Ceci Cardelle got a hero’s welcome when she walked into the halls of Salisbury High School in North Carolina on Monday morning.
The senior, whose weekends are normally spent completing college applications, took time last weekend to brilliantly troll Eric Trump and North Carolina Republicans, then set the internet on fire with a viral tweet that made her and her sister the new darlings of the immigrant rights movement.
On Friday evening, Ceci, 17, and her older sister Annie, 23, decided to go to a local North Carolina Republican campaign rally featuring Eric Trump. The sisters, Cuban-Americans who are exasperated by his father Donald Trump’s anti-immigrant campaign rhetoric, decided to quietly protest the event by wearing a homemade t-shirt emblazoned with the message “Latina Contra Trump.” Annie wore the shirt, and Ceci went as the family photographer.
Anybody with a rudimentary understanding of Spanish—or language in general—knows Latina Contra Trump means Latina Against Trump. But the message was lost on a roomful of etymologically challenged Republicans, including Eric Trump himself, who apparently slept through his high school Spanish classes and confused the message as one of support. So Republican campaign minders called Annie and Ceci up to the front of the room to take a picture with Eric and his wife Laura.
Despite coming out blurry, the photo perfectly captures how pathetically out of touch the Trump campaign is with Latinx voters. Ceci tweeted the pic to her 120 followers, and then the internet did its magic.
By the time she returned to school Monday morning, Ceci was a rockstar. Her photo had been retweeted 79,000 times and her story had been written up in a more than a dozen media outlets.
“LOL! It’s really surreal honestly! People have been really supportive of me at school today, teachers and students of all political backgrounds have talked to me about it and congratulated me!” Ceci texted me from school.
So what’s it like to become internet famous overnight?
“It’s pretty awesome for the most part, but with all the good comes a little bit of bad. My sister was pretty heavily attacked on Twitter by Trump supporters after I posted the tweet. While I’m thankful for the increased popularity, I wish it didn’t have to come at such a cost,” she says.
Indeed, the Trump twittersphere’s reaction to the photo has only reinforced their camp’s ignorance, anger and confusion about all things Latin America.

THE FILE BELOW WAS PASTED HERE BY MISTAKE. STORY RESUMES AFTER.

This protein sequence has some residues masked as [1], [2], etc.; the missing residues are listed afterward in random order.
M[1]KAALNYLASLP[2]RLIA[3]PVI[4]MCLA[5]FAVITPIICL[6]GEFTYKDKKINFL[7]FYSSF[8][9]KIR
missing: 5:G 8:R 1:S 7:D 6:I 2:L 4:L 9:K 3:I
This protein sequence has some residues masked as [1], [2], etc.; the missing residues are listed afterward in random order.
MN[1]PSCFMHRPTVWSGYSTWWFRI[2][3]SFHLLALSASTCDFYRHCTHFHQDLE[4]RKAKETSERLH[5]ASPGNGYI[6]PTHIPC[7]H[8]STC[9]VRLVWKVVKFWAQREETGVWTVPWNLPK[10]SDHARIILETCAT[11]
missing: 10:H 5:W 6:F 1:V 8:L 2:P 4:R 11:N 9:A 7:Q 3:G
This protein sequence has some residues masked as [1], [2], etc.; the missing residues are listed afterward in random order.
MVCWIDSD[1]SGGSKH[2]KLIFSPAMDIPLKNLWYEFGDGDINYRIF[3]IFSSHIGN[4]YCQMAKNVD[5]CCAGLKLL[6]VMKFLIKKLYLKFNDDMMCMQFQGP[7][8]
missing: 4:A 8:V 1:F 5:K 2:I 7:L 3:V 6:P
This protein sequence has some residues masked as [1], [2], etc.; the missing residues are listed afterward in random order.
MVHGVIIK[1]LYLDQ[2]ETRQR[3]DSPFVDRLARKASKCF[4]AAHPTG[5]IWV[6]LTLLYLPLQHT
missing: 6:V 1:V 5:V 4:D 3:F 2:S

Trump supporters have called Annie and Ceci “illegals” whose stunt is “another reason to build the wall.” One Twitter user told Annie to “go back to Spain.”
The young sisters are taking it all in stride, however.
“I’ve always been pretty outspoken about my political views, but I’ve never had a platform like this before,” Annie told me in a phone interview.
While it was just meant to be a funny protest, Annie hopes the incident underscores the much more serious problems of Trump’s divisiveness and anti-immigrant platform. She says she didn’t make the t-shirt for the sake of becoming famous, but is trying to use her moment in the spotlight to everyone to get out and vote and make their voices heard.
Ceci, too, says she feels a newfound responsibility that has come with her sudden internet fame.
“With every interview I do, I try to talk less and less about myself and more about the issues at hand. Even though I’m not extremely famous, I feel I have to put my slightly larger political platform to good use,” she says.
The moment has also presented an opportunity for marketing. Annie, who recently graduated from Florida International University with a degree in Art History and is currently interviewing for PR and marketing jobs in Raleigh, has come up with a t-shirt design for others who want to get on board the Latinas Contra Trump train.
The only regret she has is not putting more time into designing her original t-shirt. Looking at it now, Annie can only shake her head that her most famous artistic creation to date is a hastily scrawled t-shirt written with a dying Sharpie pen.
“If I had known this image would become so famous, I would have done a better job on the bubble letters,” she says with a laugh. “As an art studio minor, it’s really embarrassing that this is what I am known for.”